quick & easy grid games: concepts of print
It’s been a busy few days for us, but we’re slowly getting back to the routine, and it (gulp!) feels pretty good.
Though boy oh boy do we miss Disney. . .
So this week, I pulled out Cora’s Kindergarten packet (wah!), looked through the ideas, and reminded myself that I really should do some more focused activities with her, even if only a few times a week.
Usually I try to give Cora some major flexibility and choice during work time–that sacred 20-30 minutes after we pick up Owen and Maddy, after snacks, when we all sit down together to cover school work.
If Cora wants to paint, color, or sort, I encourage her to go with it. If she’s up for puzzles or word searches, she does it. If she wants to freely create a masterpiece, she creates. But as the days and weeks until my 5-year-old walks into the doors of Kindergarten quickly approach, I’ve tried to narrow her choices a bit.
So I grabbed one of our faves this week–grid games–hoping that they’d be quick, they’d be easy, and they’d be fun for her. (And secretly give her a chance to practice that ever-important left to right return sweep. . . )
Here’s the skinny. . .
- Sunny & Rainy Grid Games–Concepts of Print: These are simple, quick, and allow for some major flexibility in terms of how we use them.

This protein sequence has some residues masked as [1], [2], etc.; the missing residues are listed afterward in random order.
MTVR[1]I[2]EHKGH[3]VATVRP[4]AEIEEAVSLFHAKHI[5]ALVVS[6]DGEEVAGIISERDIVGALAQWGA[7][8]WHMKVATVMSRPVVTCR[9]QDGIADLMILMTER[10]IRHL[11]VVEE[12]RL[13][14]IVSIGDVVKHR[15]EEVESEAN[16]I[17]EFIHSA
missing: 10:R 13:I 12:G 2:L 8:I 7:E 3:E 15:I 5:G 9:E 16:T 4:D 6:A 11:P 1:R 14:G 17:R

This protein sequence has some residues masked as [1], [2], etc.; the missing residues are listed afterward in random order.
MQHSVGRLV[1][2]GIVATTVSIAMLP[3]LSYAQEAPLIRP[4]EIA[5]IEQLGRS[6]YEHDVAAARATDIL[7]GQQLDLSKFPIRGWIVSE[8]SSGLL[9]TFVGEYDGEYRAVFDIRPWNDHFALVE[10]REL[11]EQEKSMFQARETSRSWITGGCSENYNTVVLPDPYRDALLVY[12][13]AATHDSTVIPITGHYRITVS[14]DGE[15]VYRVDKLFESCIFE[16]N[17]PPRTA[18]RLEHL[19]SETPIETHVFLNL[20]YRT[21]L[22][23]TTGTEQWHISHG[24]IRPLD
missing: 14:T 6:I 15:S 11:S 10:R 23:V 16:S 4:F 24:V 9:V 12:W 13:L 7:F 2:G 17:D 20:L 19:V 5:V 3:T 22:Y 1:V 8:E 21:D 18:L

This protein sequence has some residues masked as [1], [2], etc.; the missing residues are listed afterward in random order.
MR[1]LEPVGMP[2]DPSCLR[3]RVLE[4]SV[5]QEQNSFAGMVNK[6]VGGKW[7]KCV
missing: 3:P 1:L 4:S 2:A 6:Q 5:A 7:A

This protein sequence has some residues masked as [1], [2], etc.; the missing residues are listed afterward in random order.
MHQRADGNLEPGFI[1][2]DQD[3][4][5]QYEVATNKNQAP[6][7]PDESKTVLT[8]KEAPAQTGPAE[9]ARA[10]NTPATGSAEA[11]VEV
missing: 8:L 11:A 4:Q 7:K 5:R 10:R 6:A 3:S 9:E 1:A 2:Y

Which is why I really love them.
Cora counts out four–which she rolled on the red die–and double-checks her board-covering.
We used our Sunny & Rainy Grid Game boards which can be downloaded here and printed if you’d like.
It was a gorgeous, sunny day, so I thought that though we were blue about our vacation being over, the smiling sunny faces would lift our spirits. And we used Cheerios to cover our board because it was snacktime. And we were both hungry.
The concept of Grid Games is simple: cover the board in an organized, left-to-right return sweep fashion, the same pattern we use for reading.
And the goal is to be the first one to cover your board. Simple!
We have used dice–with dots and numbers–flipped playing cards, a handful of beads or beans, and magnetic numbers pulled from a bag as our ‘counters’ and we’ve used a ton of things as our board markers:
- candy hearts
- a big ‘x’ written with marker
We played several times–first with the smaller boards, with 12 sunshines on the board just so she wasn’t overwhelmed, and the last few times we played with the larger boards, with 40 sunshines and rainclouds on them. We rotated dice, sometimes using the die with numerals on it and other times using the die with dots.
Grid Game attempt #5 (or 6? or 8?) was a success!
It didn’t matter what we used as our counters because my focus for Cora was more on the literacy end. I wanted to make sure she was starting at the left and moving toward the right and then returning to the second line and doing the same thing. The last few times we used Grid Games, she was all over the place, refusing to follow the left-right return sweep, so I was crossing my fingers that she’d go with it this time.
And she did. Woot!
So while Maddy and Owen finished their work, Cora and I played, and once our boards were covered, we ate our Cheerios. And we were finished! Just like that–and she had no idea how important this little game was for helping her to read. . . and that’s totally cool with me.
There are a ton of other fun ways of helping kids learn the left to right return sweep, but if you want some more super-fun, super easy Grid Games, check out:Pin It